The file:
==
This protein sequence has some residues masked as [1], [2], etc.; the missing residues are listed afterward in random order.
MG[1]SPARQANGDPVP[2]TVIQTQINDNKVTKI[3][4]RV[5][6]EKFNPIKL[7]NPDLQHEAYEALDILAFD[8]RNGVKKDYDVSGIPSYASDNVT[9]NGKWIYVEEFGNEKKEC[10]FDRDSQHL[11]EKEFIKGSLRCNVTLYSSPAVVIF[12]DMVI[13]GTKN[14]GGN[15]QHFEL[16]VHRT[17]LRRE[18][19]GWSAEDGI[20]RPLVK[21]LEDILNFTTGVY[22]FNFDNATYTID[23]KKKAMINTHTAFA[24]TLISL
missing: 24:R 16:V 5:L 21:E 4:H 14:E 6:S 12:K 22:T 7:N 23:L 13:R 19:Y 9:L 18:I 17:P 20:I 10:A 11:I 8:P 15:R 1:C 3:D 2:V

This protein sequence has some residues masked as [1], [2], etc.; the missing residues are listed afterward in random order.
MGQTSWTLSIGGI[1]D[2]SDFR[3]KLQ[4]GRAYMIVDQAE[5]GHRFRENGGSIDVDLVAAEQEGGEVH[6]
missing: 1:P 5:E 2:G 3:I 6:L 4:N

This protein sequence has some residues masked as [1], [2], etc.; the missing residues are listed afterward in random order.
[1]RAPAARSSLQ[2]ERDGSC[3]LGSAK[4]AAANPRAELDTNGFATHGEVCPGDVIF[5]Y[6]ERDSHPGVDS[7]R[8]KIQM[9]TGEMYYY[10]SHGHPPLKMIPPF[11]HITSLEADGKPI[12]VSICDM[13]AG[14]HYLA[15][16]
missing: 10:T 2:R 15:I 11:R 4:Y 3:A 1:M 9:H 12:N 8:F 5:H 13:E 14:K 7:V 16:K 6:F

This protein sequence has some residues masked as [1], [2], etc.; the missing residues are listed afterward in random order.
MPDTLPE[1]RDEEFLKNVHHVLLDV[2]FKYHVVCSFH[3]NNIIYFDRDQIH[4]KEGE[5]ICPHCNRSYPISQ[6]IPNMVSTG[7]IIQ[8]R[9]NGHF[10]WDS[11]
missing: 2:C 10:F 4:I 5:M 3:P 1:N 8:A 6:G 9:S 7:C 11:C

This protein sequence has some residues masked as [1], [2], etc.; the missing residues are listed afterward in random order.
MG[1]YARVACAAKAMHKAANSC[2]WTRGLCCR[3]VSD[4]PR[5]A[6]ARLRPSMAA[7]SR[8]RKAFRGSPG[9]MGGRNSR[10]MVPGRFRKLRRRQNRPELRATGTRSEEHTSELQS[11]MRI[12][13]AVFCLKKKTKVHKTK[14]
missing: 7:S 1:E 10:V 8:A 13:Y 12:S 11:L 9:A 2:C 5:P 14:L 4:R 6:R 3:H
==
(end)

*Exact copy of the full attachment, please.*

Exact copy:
This protein sequence has some residues masked as [1], [2], etc.; the missing residues are listed afterward in random order.
MG[1]SPARQANGDPVP[2]TVIQTQINDNKVTKI[3][4]RV[5][6]EKFNPIKL[7]NPDLQHEAYEALDILAFD[8]RNGVKKDYDVSGIPSYASDNVT[9]NGKWIYVEEFGNEKKEC[10]FDRDSQHL[11]EKEFIKGSLRCNVTLYSSPAVVIF[12]DMVI[13]GTKN[14]GGN[15]QHFEL[16]VHRT[17]LRRE[18][19]GWSAEDGI[20]RPLVK[21]LEDILNFTTGVY[22]FNFDNATYTID[23]KKKAMINTHTAFA[24]TLISL
missing: 24:R 16:V 5:L 21:E 4:H 14:E 6:S 12:K 22:T 7:N 23:L 13:R 19:Y 9:L 18:I 17:P 20:I 10:A 11:I 8:P 15:R 1:C 3:D 2:V

This protein sequence has some residues masked as [1], [2], etc.; the missing residues are listed afterward in random order.
MGQTSWTLSIGGI[1]D[2]SDFR[3]KLQ[4]GRAYMIVDQAE[5]GHRFRENGGSIDVDLVAAEQEGGEVH[6]
missing: 1:P 5:E 2:G 3:I 6:L 4:N

This protein sequence has some residues masked as [1], [2], etc.; the missing residues are listed afterward in random order.
[1]RAPAARSSLQ[2]ERDGSC[3]LGSAK[4]AAANPRAELDTNGFATHGEVCPGDVIF[5]Y[6]ERDSHPGVDS[7]R[8]KIQM[9]TGEMYYY[10]SHGHPPLKMIPPF[11]HITSLEADGKPI[12]VSICDM[13]AG[14]HYLA[15][16]
missing: 10:T 2:R 15:I 11:R 4:Y 3:A 1:M 9:H 12:N 8:F 5:H 13:E 14:K 7:V 16:K 6:F

This protein sequence has some residues masked as [1], [2], etc.; the missing residues are listed afterward in random order.
MPDTLPE[1]RDEEFLKNVHHVLLDV[2]FKYHVVCSFH[3]NNIIYFDRDQIH[4]KEGE[5]ICPHCNRSYPISQ[6]IPNMVSTG[7]IIQ[8]R[9]NGHF[10]WDS[11]
missing: 2:C 10:F 4:I 5:M 3:P 1:N 8:A 6:G 9:S 7:C 11:C

This protein sequence has some residues masked as [1], [2], etc.; the missing residues are listed afterward in random order.
MG[1]YARVACAAKAMHKAANSC[2]WTRGLCCR[3]VSD[4]PR[5]A[6]ARLRPSMAA[7]SR[8]RKAFRGSPG[9]MGGRNSR[10]MVPGRFRKLRRRQNRPELRATGTRSEEHTSELQS[11]MRI[12][13]AVFCLKKKTKVHKTK[14]
missing: 7:S 1:E 10:V 8:A 13:Y 12:S 11:L 9:A 2:C 5:P 14:L 4:R 6:R 3:H